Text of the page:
Organizers and participants from SlutWalk Minneapolis met at Hosmer Library for a Town Hall meeting last weekend to rap about worked, what didn’t, and what direction the organization, which has a goal of becoming a nonprofit, can go from here.
One of the topics that the group discussed was finding the balance between creating a safe environment for rape survivors to make a statement against rape culture, and creating a highly visible route for the walk that raises the most awareness. For the most part, everyone felt that crossing the Stone Arch Bridge and the Hennepin Avenue bridge were hugely symbolic, although some said that during the walk between the two bridges, there wasn’t a huge amount of people to watch the marchers. Would the walk be more affective if it happened on Nicollet Avenue, or even along Broadway in North Minneapolis? One element that the group hopes to expand on is the time spent at a place they choose as the home base for the event, so that there might be a whole day of activities.
The group also discussed how to engage in outreach with different cultural communities, so that women and men would feel more comfortable participating. Jen Grimm, SlutWalk Minneapolis’ Campus Outreach Coordinator, said that in her talks with the Aurora Center (the U of M’s rape survivor support group) about feedback from the event, she was told that some cultural groups didn’t want to participate, because it was culturally inappropriate to talk about rape or even dating. “To them it just doesn’t happen,” she said.
The group then discussed doing a Town Hall forum on the University of Minnesota campus to garner interest from students of different cultures and find ways to engage with people of varied backgrounds. “We want to make changes for future generations,” said Kimberia Sherva, SlutWalk Minneapolis’s organizer and social network coordinator.
Another issue discussed at the meeting was how SlutWalk Minneapolis could become more than just a walk that happens once a year. “Rape culture isn’t just once a year,” said Sherva. To that end, she hopes that the organization will be able to engage in a variety of outreach and educational activities, in addition to fundraisers throughout the year. For example, SlutWalk Minneapolis is hoping to host Open Mic nights four times a year in Minneapolis, St. Paul, and two suburbs, and to host presentations at criminal justice programs at community colleges, at law schools, and with the police. In addition, they hope to partner with Planned Parenthood to do outreach classes for young people.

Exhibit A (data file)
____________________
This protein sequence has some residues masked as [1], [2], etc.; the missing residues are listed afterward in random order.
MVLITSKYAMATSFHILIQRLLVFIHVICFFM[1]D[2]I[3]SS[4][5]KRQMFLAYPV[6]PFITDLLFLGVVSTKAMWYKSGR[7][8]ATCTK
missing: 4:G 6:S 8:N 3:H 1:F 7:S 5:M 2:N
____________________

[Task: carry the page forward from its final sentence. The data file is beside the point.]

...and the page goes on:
As the organization grows to include activities throughout the year, Sherva said that the group is in discussion about whether to have a name other than SlutWalk Minneapolis once they become a nonprofit. The idea would to find a clever name that would encompass all of the years’ activities, not just the SlutWalk.
However, not all the people at the meeting agreed that a separate name was a good idea. Gordy Gusafson, for example, said that the name should remain SlutWalk Minneapolis, and Laura Nevitt, President of the DFL Feminist Caucus, said that it was important that if a separate name is chosen, the organization would need to be transparent about the connection between the broader organization and SlutWalk Minneapolis, which at least at this point is the main activity.
Finally, the group talked about the use of the word “slut” in the title. “SlutWalk is nothing more than a publicity stunt,” said Aaron Anderson, but he still feels it’s a serious movement. Still, Anderson said that taking back the word slut perpetuates the problem, much like taking back the “n” word doesn’t minimize its negative effect.
Gordy Gustafson pointed out that the mission statement doesn’t require people take back the word slut, and Laura Nevitt agreed and said SlutWalk is going to mean something different for everyone.
Beth Johnson, however, does reclaim the word “slut”. “I’m a sexually promiscuous woman,” she said. “Take that!”